On August 31, 2012, Historic Boston submitted an application to the Massachusetts Historical Commission for an allocation of Historic Rehabilitation Tax Credits to help subsidize the comprehensive rehab of the building at 74-84 Fairmount Avenue in Hyde Park. This was the culmination of almost a year’s worth of research and planning, following HBI’s purchase of the building in late September of 2011. Along the way, we uncovered many interesting and unexpected things about the building. More importantly, we learned how assembling this knowledge—both historic and physical—into a coherent story not only sheds light on community history and guides a historically sensitive rehab, but can become a powerful tool to build a case for critical tax credit support. This is the first in a series of two posts that describes some of what we uncovered, and how this relates to planning for and funding the rehabilitation of this important building.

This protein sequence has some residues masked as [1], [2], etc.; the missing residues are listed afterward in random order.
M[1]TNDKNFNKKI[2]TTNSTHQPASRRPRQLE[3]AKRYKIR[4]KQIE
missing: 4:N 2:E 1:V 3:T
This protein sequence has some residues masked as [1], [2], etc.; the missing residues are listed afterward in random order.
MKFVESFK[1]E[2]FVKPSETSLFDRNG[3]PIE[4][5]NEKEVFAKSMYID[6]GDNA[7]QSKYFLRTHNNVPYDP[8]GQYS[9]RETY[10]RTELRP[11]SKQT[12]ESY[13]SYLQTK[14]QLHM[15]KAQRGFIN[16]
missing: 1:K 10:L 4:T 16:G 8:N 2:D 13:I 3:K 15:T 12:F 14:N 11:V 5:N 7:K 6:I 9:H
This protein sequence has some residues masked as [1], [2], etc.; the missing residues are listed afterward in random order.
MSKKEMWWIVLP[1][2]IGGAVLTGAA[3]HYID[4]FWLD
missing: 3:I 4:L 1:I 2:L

Part I: What’s in a name?
|Pasquale Vertullo, 1930|
The Vertullo family was a good steward of the property, and the fact that they ran family businesses there and lived above the shop since the early 1930s is largely responsible for the building’s survival. Many of Hyde Park’s early wooden commercial buildings were of the same age and style as this structure, but most were either replaced by masonry structures as the town grew and prospered in the late 19th and early 20th centuries, while others were taken down in the mid 20th century during a wave of demolition and de-densification that took place as the district succumbed to pressures of the larger trend in suburbanizing shopping.
|Carmela Pearce, 2011|
While this is the formal name that will appear on all official documents with the Massachusetts Historical Commission and other entities, it is likely that the informal name of the Vertullo Building will persist here at HBI, given our close connection with Carmela Vertullo Pearce (pictured here with a photo of her father, Pasquale), who continues to live in an upper floor apartment.
Next up: How detective work in historic archives and on the building itself provided clues on restoring its lost architectural character.